A postcard of Woodland Park in 1915, a few years before the Spanish Flu pandemic.
A postcard of Woodland Park circa 1915, a few years before the "Spanish Flu" pandemic. Seattle Municipal Archives

The cafes and bars are closed by order of the state. So are the bowling alleys, theaters, gyms, hair salons, and tattoo parlors. Schools are closed, daycares are closed, restaurants are only allowed to offer take-out, and the weather is nice all week.

So naturally, a lot of Seattleites are stepping out of the advised "self quarantine" now and then by escaping into Seattle's 6,400 acres of public parkland.

This was on Seattle Mayor Jenny Durkan's mind on Monday when, at the close of a press conference with the governor to announce new social distancing mandates, she issued a park-related plea.

"Please, everybody," Durkan said. "The number one thing you can do: stay home if you can, keep your distance. And for those who get takeout, I would say in Seattle—I urge you—that doesn’t mean, even though it’s beautiful out, you just all go to the park and have your dinner there together."

But what can we actually do in Seattle's parks?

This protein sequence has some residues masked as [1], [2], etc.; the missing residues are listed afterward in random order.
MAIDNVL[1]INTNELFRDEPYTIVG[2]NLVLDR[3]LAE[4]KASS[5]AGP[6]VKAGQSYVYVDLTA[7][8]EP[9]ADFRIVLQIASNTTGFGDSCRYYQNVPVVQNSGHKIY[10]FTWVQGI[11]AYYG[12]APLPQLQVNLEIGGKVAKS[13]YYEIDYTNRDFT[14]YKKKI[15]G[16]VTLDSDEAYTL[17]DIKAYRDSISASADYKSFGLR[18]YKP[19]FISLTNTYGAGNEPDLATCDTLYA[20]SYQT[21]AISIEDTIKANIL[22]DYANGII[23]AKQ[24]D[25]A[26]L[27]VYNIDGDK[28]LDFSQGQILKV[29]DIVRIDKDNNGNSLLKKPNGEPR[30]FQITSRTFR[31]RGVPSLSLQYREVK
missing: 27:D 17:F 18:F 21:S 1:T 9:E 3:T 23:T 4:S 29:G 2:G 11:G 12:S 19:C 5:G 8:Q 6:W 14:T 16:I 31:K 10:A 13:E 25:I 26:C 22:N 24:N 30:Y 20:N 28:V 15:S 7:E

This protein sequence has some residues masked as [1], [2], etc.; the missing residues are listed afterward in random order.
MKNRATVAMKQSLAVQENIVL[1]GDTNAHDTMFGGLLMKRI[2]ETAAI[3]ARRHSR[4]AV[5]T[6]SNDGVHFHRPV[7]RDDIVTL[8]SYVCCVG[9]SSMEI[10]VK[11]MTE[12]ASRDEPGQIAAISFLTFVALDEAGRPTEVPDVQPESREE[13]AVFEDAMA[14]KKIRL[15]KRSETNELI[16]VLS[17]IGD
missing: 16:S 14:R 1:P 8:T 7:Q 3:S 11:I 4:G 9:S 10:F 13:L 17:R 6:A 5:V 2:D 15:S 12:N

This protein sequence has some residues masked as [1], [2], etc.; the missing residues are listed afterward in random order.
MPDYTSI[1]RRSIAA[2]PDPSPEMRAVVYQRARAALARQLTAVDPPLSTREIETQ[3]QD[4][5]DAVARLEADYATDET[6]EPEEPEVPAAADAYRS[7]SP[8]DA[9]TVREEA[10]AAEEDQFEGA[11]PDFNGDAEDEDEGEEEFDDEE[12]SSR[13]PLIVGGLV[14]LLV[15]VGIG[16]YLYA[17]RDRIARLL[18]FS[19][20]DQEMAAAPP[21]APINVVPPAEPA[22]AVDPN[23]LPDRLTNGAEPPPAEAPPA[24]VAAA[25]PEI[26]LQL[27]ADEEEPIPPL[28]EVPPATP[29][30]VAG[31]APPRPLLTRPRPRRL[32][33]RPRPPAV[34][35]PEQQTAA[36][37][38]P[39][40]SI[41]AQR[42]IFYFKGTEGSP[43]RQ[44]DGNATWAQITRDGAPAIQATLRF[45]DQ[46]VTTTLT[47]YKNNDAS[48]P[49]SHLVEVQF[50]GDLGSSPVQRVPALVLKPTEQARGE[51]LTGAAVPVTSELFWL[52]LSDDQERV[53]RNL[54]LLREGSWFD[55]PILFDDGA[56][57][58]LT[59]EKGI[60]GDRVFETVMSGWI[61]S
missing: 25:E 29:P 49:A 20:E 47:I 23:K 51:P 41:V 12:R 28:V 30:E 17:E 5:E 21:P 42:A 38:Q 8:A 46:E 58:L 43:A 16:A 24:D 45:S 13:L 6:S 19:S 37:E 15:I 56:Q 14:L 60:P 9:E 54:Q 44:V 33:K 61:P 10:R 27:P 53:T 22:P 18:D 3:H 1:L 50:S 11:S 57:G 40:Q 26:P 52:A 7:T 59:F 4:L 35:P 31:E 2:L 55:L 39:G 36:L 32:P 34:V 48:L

There are more than 485 of them. They're rather beautiful. They have a collective 120 miles of trails to walk, and if there are lessons for today in the 1918 "Spanish flu" pandemic, one of those lessons may be that when Seattleites can't gather together in their normal haunts, they will set out walking.

"No place to go," read a Seattle Times headline from the locked-down winter of 1918, "so Seattleites walk streets.”

In these early spring days of 2020, they are walking the parks, too. In Seattle's parks this week people are also biking, jogging, scooting, hoverboarding, and taking their kids to the playground. Playfield reservations have all been canceled, as have events in park buildings. But the parks are still being taken up on all remaining offers.

So I asked Durkan spokesperson Kamaria Hightower what additional guidance the mayor might give about using Seattle's parks in the age of social distancing. "You should talk to public health on that," Hightower said. When it comes to social distancing, Hightower continued, "We're letting public health authorities lead."

I dutifully reached out to Public Health — Seattle & King County. The overstretched agency, currently swamped with the task of trying to manage increasing deaths and infections from the coronavirus pandemic, didn't get back to me, which is very understandable.

I then searched through the Seattle Parks Department's Twitter feed and found the agency is welcoming people who want to use Seattle's parks so long as they "practice #SocialDistancing," which, according to King County, involves remaining six feet away from other people whenever possible.

Putting it in more directive terms, the Parks Department says: "Please do not congregate."